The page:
Dad's been thinking. He knows better than anyone that it could be a confusing past-time, but he wants to get his ducks in a row. See, the other day he was talking to someone who didn't recognize any of Dad's favorite groups, singers or TV shows. And Dad began to realize something: He's getting older. This started a change of events that magnified a lot of other things in his life.
Did I always take this much time to get over a cold?
Have my legs and back always had these twinges?
Am I forgetting things more often?
What happened to me?!
Being Dad, he systematically answered his own questions:
Who knows? Maybe
Probably, but I, also probably, paid less attention to them. I was always doing something.
I can't remember -
I guess I finally grew up ...
and kept on getting older.
And again, being Dad, he considered what it all meant - if anything at all. Chances are that recovery does take a little longer. Chances are that muscle aches and pains are increasing as he tries to do all he did when he was younger. And as to forgetting things more often? I'm with Dad: Would I remember if I was?
To Dad, it wasn't a sad time, nor was it an epic epiphany; it was another one of those times where he stopped, looked around, and considered where he was in life. Not a bad exercise. He realized he had some things to do. Like most of us, Dad had some ideas regarding how he wanted to do things should a disastrous health incident occur, and even some opinions on how he wanted to exit this world. (Dad realized a long time ago, that he wasn't getting out of this world alive.)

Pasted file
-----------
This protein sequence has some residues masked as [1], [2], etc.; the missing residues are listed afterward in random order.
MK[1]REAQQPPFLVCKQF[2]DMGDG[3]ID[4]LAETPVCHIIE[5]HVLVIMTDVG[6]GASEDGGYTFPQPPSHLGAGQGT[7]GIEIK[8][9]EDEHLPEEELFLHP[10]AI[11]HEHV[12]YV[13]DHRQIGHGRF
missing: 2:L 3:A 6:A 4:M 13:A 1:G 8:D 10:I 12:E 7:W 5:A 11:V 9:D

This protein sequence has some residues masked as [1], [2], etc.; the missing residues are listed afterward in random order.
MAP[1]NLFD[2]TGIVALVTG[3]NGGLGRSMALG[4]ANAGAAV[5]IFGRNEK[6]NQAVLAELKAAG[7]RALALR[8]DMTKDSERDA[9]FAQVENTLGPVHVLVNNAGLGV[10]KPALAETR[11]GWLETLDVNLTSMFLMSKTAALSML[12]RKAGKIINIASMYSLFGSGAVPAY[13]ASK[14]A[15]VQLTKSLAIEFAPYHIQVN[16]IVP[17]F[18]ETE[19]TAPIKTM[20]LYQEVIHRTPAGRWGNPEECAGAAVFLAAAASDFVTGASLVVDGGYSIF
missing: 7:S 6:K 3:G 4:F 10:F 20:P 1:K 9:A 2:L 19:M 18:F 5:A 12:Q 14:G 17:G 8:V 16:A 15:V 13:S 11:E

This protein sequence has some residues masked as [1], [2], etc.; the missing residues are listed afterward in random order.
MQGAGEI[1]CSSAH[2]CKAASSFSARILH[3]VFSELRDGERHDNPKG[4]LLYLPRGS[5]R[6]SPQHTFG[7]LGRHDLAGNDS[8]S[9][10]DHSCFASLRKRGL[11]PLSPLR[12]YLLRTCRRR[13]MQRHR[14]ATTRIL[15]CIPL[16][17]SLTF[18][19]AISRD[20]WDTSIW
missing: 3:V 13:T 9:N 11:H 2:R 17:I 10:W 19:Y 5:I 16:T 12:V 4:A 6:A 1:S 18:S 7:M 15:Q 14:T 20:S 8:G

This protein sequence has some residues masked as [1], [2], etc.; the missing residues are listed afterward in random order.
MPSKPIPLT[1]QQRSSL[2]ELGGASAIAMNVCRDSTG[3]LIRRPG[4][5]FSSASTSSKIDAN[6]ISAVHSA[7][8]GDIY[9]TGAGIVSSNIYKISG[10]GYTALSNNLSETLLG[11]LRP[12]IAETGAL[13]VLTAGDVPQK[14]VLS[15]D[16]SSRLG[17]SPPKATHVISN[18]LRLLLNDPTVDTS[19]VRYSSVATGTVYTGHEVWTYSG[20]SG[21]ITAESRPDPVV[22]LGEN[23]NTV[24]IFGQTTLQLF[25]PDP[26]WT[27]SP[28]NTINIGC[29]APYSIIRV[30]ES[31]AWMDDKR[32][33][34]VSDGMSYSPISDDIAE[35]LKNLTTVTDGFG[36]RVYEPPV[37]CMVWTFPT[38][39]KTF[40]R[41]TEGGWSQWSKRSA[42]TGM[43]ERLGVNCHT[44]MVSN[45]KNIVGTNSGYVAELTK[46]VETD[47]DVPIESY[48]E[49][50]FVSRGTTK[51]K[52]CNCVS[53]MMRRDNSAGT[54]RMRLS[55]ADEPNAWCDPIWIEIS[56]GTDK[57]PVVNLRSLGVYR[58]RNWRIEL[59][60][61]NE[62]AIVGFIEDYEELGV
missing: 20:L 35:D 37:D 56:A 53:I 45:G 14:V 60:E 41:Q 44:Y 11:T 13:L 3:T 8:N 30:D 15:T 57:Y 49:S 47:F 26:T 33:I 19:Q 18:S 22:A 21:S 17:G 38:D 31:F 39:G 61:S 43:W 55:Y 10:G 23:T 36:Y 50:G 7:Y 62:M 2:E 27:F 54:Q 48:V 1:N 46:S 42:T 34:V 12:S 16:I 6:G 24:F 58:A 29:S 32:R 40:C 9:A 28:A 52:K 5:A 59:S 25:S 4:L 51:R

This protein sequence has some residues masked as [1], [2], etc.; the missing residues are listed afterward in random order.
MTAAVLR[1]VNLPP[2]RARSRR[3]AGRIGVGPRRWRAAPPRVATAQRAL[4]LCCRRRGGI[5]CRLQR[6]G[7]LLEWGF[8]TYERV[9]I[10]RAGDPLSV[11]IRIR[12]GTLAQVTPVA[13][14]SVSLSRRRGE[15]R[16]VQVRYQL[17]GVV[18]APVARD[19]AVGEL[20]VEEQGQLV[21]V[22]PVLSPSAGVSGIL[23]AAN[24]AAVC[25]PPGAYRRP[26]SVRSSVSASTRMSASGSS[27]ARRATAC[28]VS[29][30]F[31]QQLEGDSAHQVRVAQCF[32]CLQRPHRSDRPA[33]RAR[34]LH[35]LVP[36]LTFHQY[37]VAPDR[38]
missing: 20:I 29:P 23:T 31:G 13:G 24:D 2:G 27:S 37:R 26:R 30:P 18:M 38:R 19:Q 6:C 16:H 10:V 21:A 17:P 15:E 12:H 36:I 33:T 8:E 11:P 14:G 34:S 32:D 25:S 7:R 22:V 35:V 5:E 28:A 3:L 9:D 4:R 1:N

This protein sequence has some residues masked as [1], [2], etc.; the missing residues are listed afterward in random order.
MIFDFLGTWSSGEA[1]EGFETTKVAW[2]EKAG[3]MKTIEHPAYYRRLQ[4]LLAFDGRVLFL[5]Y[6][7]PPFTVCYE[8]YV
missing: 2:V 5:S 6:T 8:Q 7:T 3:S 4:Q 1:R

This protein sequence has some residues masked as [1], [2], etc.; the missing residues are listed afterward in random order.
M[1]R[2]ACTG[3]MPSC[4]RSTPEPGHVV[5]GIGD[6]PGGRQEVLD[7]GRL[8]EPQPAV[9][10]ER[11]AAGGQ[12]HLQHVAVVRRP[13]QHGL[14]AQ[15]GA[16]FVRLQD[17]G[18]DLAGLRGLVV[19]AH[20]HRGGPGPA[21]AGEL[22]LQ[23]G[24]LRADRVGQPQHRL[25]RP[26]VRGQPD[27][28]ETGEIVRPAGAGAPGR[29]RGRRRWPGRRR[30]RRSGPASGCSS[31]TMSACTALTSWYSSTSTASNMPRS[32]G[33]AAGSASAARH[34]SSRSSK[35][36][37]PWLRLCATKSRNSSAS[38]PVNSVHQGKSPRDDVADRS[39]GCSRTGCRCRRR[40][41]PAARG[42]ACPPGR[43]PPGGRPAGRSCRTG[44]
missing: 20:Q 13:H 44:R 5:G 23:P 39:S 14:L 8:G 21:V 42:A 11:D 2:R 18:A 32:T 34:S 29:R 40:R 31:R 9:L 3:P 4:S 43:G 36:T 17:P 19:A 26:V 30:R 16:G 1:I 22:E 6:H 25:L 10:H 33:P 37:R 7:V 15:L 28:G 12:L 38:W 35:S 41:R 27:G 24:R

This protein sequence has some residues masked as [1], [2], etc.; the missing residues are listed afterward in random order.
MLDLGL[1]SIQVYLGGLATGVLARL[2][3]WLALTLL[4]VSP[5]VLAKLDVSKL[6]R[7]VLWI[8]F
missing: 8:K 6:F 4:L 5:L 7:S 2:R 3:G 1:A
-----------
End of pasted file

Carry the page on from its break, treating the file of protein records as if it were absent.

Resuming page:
Now that he's stepped into this particular stream, he's sure there's going to be some wading (and possibly swimming), but he's up for it. First things first, he's going to need to define what he wants to do and have done. If he doesn't make these decisions then be guaranteed someone else down the road will ... and it might not be what Dad wants to happen.
Step 1: Make the decisions
Step 2: Communicate the decisions. Talk to the family-not always a comfortable, fun conversation, but it goes a long way toward allow him to live his own life how he wants to.
Step 3: Document the decisions and make sure they're accessible.
So Dad's got some stuff to get through. But to him, it's just that: stuff. Important, yes, and it needs to be done, but it's not a train wreck. The biggest player in all this is Dad himself. It's his life, his decisions.
We'll be following along for a while to see how he does, but as mentioned before, Dad is Dad, and he will do things his way. Taking charge of his own life - what a concept.